Dr. Alessia Ruggieri


Phone: +49 (0)6221 56–7761
Fax: +49 6221 56–4570

Translational Control by RNA Viruses


Through­out the course of infec­tion, virus­es elic­it mul­ti­ple host cell respons­es, includ­ing innate immune response and inte­grat­ed stress response. The accu­mu­la­tion of viral dou­ble-strand­ed (ds) RNA in the cytosol of infect­ed cells trig­gers the acti­va­tion of the stress sen­tinel Pro­tein Kinase R (PKR), which ini­ti­ates the inte­grat­ed stress response by phos­pho­ry­lat­ing the eukary­ot­ic trans­la­tion ini­ti­a­tion fac­tor eIF2α. This results in the rapid sup­pres­sion of pro­tein syn­the­sis. The assem­bly of stress gran­ules (SGs) is fre­quent­ly observed upon viral infec­tions. SGs are bio­mol­e­c­u­lar con­den­sates that form when polysomes dis­as­sem­ble and stalled mRNAs phase sep­a­rate from the remain­ing cytosol togeth­er with numer­ous RNA-bind­ing pro­teins. The diver­si­ty of strate­gies evolved by virus­es to con­trol the trans­la­tion machin­ery, over­come trans­la­tion­al atten­u­a­tion and inter­fere with SGs high­lights the impor­tance of the inte­grat­ed stress response in the host antivi­ral defense. We aim at uncov­er­ing how RNA virus­es con­trol or evade cel­lu­lar respons­es to ensure their prog­e­ny pro­duc­tion. To do so, we like to com­bine inte­gra­tive and inter­dis­ci­pli­nary approach­es to study both sides of the coin: the virus and the host. We cur­rent­ly explore the strate­gies devel­oped by dif­fer­ent mem­bers of the Fla­viviri­dae fam­i­ly, in par­tic­u­lar dengue virus (DENV), how they antag­o­nize or inverse­ly uti­lize the host stress response and trans­la­tion machin­ery. We also tack­le the mys­ter­ies of the inte­grat­ed stress response, the fine-tuned reg­u­la­tion of its dynam­ics, and how it inter­acts with the innate immune response. Final­ly, we estab­lished a nov­el microflu­idics-based approach to explore the prop­er­ties of SG phase separation.

Reasearch Interests:

  • Host Stress Response to RNA Viruses

  • Stress Gran­ules and Innate Immune Response
  • Trans­la­tion­al Repres­sion by Dengue Virus
  • RNA Mod­i­fi­ca­tions of Fla­vivirus RNA Genomes

1 | Dynamic Stress Response to RNA Virus Infections

Using long-term live-cell imag­ing microscopy, we showed that chron­ic infec­tion with hepati­tis C virus in com­bi­na­tion with type I inter­fer­on (IFN) treat­ment induces a dynam­ic host cell stress response that can be visu­al­ized by recur­ring cycles of assem­bly and dis­as­sem­bly of SGs (Rug­gieri et al., 2012). HCV-induced SG-on and SG-off phas­es is reg­u­lat­ed at the lev­el of the eukary­ot­ic ini­ti­a­tion fac­tor 2 alpha (eIF2α) by the antag­o­nis­tic action of the two main switch­es, PKR, the stress kinase detect­ing viral dou­ble-strand­ed (ds) RNA, and GADD34, the stress-induced reg­u­la­to­ry sub­unit of Pro­tein Phos­phatase 1 (Fig­ure 1) . We recent­ly elu­ci­dat­ed the com­plex reg­u­la­tion of this response with help of quan­ti­ta­tive math­e­mat­i­cal mod­el­ling and dis­cov­ered that this dynam­ic stress response is reg­u­lat­ed by a sto­chas­tic process with mem­o­ry. Thus, the moment at which cells form SGs is neg­a­tive­ly cor­re­lat­ed with the dura­tion of the pre­ced­ing SG phase. This approach also evi­denced the impor­tance of inher­ent cell-to-cell vari­a­tions in mod­u­lat­ing SG dynam­ics, specif­i­cal­ly in the lev­els of PKR and GADD34 (Klein, Kallen­berg­er et al., 2022). Build­ing on these results, we now ques­tion how the estab­lish­ment of the antivi­ral response mod­u­lates SG for­ma­tion and cell adap­ta­tion to stress dur­ing acute viral infection.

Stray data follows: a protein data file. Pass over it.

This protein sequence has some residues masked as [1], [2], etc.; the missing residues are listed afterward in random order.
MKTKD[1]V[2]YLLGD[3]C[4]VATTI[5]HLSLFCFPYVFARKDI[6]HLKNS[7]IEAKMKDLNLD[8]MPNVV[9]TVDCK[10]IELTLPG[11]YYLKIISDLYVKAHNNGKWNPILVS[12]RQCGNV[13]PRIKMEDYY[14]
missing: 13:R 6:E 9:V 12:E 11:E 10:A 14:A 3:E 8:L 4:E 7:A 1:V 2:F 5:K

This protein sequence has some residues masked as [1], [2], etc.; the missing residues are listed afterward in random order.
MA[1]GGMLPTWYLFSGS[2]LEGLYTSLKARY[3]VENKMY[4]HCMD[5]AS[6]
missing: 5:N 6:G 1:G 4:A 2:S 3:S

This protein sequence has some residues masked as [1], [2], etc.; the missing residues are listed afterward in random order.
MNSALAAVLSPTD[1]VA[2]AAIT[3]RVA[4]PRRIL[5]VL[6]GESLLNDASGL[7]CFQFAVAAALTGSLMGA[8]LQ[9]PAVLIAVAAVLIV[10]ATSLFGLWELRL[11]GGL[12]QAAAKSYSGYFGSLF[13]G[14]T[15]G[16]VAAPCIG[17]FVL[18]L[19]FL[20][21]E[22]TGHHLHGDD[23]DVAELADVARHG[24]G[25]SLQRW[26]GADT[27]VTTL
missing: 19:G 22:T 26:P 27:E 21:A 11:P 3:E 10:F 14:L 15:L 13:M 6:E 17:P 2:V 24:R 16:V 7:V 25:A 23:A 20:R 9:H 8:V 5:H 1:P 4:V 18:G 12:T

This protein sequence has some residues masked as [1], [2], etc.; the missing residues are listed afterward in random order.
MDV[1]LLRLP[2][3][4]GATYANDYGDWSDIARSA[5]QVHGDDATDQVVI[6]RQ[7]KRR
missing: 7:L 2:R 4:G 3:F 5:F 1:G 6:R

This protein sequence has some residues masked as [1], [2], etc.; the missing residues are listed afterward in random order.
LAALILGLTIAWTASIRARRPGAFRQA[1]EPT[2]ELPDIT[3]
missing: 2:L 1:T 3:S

Fig­ure 1: Math­e­mat­i­cal mod­el­ing of HCV-induced SG oscil­la­tions. A. Descrip­tion of the stress sig­nal­ing path­way acti­vat­ed by HCV infec­tion. PKR is acti­vat­ed by bind­ing to viral dsR­NA, dimer­izes and autophos­pho­ry­lates. Active PKR phos­pho­ry­lates its direct sub­strate eIF2α lead­ing to a bulk trans­la­tion ini­ti­a­tion shut­off, polysome dis­as­sem­bly and assem­bly of SGs. To pro­mote sur­vival, cells GADD34 is tran­scrip­tion­al­ly and trans­la­tion­al­ly upreg­u­lat­ed and in com­plex with the Pro­tein Phos­phatase 1 dephos­pho­ry­lates eIF2α. As trans­la­tion is resumed, SGs will dis­as­sem­ble. As long as viral dsR­NA is present in the cell, these cycles of active and stalled trans­la­tion will occur. B. Sim­pli­fied schemat­ics of the math­e­mat­i­cal mod­el of the inte­grat­ed stress response to dsRNA.

2 | Regulation of GADD34, the Stress-induced Regulatory Subunit of Phosphatase PP1

A key pre­dic­tion of our math­e­mat­i­cal mod­el of the inte­grat­ed stress response was the key role of GADD34, both at the pro­tein and at the mRNA lev­el, in the adap­ta­tion to repeat­ed stress. We recent­ly iden­ti­fied an AU-rich ele­ment (ARE), a reg­u­la­to­ry ele­ment known to desta­bi­lize mRNAs, in the 3′ untrans­lat­ed region (UTR) of PPP1R15A mRNA, encod­ing GADD34 (Fig­ure 2). Under nor­mal con­di­tions, we found that PPP1R15A ARE is rec­og­nized by pro­teins of the TTP fam­i­ly that pro­mote rapid mRNA decay. Upon expo­sure to dif­fer­ent types of stress, as TTP pro­teins are inac­ti­vat­ed, PPP1R15A mRNA is tran­sient­ly sta­bi­lized, allow­ing for rapid GADD34 trans­la­tion and pro­mot­ing entry into the stress adap­ta­tion phase. With this work, we uncov­ered the role of PPP1R15A mRNA turnover in shap­ing the dynam­ics of stress adap­ta­tion and cell sen­si­tiv­i­ty to repet­i­tive stress expo­sure and iden­ti­fied GADD34 as the mol­e­c­u­lar mem­o­ry of the acti­vat­ed inte­grat­ed stress response (Magg, Manet­to et al., 2024). By study­ing the post-tran­scrip­tion­al reg­u­la­tion of PPP1R15A mRNA, we have real­ized that basal lev­els of GADD34 are crit­i­cal and reg­u­lat­ed by addi­tion­al mech­a­nisms, which we are cur­rent­ly exploring.